Book: Master of Miniatures Title
 Master of Miniatures
 Jim Shepard
Language: English Release: 2010
Publisher: Solid Objects
Pages: 51
Genre: Fiction ISBN: 978-0-9844142-3-9

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Back Cover
Nicholas Driscoll

When I think of Godzilla novels, I usually think of either movie adaptations or original adventures penned by the likes of Mark Cerasini or Scott Ciencin. Basically, stories about the monster itself. Jim Shepard, a fairly prolific author of literary fiction who teaches creative writing at Williams College, has turned those expectations upside down with his somber and dark novella Master of Miniatures*, which explores the creation of the original Godzilla film from 1954 from the fictional perspective of Eiji Tsuburaya—and the imagined broken family life that results from his dedication to his craft.

The story largely centers on Tsuburaya’s relationship with his wife, Masano. Throughout the story, Tsuburaya neglects her as he works on Godzilla and overcomes the numerous obstacles inherent in creating a new genre of film. Basically, in the space of about 50 pages, Shepard weaves a tale of great creative achievement coupled with familial disorder and disintegration. As Tsuburaya accomplishes his dreams, Masano falls deeper into depression, especially when their son Hajime begins to follow in the Old Man’s footsteps.

Shepard has done his homework—many of the fun little trivia about the creation of Godzilla appear here, such as the original idea spawned by Tanaka after a Japanese-Indonesian co-production fell through, or how Akira Ifukube created the roar. Which isn’t to say that everything is accurate in the book. Shepard takes license with the Tsuburaya’s life—in this version of the story, Eiji and Masano have lost a daughter to an early death, which contributes to Masano’s growing melancholy. If Miyako really existed, I have never heard of her, and she is not mentioned even on the Japanese Wikipedia page for Eiji Tsuburaya. More disappointingly for me as a Christian, Masano’s Catholic faith is never once mentioned—Shepard instead depicts her as deeply superstitious.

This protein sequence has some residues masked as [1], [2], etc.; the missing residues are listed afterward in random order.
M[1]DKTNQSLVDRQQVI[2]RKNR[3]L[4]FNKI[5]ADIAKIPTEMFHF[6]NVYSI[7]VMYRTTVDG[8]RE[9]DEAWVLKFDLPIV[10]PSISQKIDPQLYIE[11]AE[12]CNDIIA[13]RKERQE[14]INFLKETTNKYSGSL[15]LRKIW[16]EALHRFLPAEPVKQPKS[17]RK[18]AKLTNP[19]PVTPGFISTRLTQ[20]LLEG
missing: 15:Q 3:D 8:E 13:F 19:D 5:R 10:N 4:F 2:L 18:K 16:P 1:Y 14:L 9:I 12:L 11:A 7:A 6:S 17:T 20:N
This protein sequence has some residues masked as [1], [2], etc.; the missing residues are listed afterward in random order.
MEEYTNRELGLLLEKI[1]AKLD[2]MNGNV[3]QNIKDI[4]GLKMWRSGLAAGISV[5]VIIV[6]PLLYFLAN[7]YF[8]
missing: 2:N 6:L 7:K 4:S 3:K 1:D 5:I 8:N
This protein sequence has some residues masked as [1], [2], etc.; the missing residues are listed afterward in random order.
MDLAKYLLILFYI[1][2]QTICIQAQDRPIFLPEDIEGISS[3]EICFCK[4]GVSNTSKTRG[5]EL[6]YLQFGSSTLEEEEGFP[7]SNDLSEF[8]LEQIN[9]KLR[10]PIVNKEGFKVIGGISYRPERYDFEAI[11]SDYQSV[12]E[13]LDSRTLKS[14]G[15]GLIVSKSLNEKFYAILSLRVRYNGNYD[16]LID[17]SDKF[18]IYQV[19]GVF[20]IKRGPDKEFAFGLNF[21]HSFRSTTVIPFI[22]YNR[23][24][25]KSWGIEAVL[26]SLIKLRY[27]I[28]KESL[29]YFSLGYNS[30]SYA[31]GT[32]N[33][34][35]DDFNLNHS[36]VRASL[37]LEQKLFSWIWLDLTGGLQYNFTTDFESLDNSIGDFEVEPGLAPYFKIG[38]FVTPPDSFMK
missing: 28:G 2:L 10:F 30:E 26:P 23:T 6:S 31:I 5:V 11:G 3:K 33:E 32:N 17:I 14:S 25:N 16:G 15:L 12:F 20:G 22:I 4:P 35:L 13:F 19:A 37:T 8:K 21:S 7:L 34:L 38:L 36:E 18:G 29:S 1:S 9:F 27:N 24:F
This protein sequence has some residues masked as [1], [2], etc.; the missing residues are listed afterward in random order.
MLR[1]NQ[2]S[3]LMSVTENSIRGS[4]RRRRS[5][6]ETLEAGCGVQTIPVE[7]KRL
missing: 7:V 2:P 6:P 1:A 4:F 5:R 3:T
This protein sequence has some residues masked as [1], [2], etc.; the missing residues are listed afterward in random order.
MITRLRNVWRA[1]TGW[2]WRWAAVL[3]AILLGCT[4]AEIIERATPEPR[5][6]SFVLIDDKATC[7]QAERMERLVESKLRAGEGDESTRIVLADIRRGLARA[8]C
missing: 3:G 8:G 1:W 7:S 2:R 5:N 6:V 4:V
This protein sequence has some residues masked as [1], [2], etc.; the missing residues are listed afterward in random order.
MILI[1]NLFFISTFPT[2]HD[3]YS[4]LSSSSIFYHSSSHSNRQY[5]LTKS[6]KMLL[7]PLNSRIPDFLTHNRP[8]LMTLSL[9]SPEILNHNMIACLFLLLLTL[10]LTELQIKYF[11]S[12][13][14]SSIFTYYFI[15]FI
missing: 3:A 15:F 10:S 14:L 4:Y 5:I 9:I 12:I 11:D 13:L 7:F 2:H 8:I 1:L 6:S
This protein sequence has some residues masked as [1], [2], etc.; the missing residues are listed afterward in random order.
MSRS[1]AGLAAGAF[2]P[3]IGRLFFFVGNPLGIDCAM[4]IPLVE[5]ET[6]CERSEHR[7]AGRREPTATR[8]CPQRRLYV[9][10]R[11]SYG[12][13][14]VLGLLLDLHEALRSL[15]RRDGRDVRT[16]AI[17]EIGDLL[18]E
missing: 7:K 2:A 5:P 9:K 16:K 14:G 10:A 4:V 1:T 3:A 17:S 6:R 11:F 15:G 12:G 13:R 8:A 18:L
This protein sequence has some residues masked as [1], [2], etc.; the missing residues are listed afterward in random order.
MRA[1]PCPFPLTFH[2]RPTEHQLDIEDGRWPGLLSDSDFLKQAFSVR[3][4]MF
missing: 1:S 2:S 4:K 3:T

What really matters here, though, is the writing—and Shepard acquits himself well, crafting touching and heartfelt characterizations in a sometimes dreamy and richly realized landscape. Again, for fans, it’s pretty great to see some of our creative heroes in fictional form, from Tsuburaya to Ishiro Honda to Haruo Nakajima. Still, for me, I couldn’t help but feel… weird reading about Tsuburaya’s sex life, despite Shepard’s sensitive handling of said subject matter.

Overall, though, Master of Miniatures is a solid book with an intriguing premise and strong, character-focused, evocative writing. I didn’t always appreciate how Shepard handled certain aspects of the story, but I was nevertheless impressed; this is an easy book to recommend, provided you don’t mind a more leisurely pace and an ambiguous and morbid conclusion.



*Originally Master of Miniatures was going to be titled Gojira, King of the Monsters; there was even a cover made that shows Godzilla in silhouette—you can find said cover on an old Scifi Japan article. Presumably Toho objected and forced Shepard and Solid Objects (the publisher) to change the title and imagery. The story was later re-released with the former title in a short story collection, You Think That’s Bad, in 2012. Oddly, Master of Miniatures is not listed on Jim Shepard’s homepage. For those who are curious about Shepard’s other work, he also wrote a fictionalized retelling of the making of the vampire film Nosferatu in his book titled, appropriately, Nosferatu. I haven’t read that book yet, but it would be an obvious place to dive in.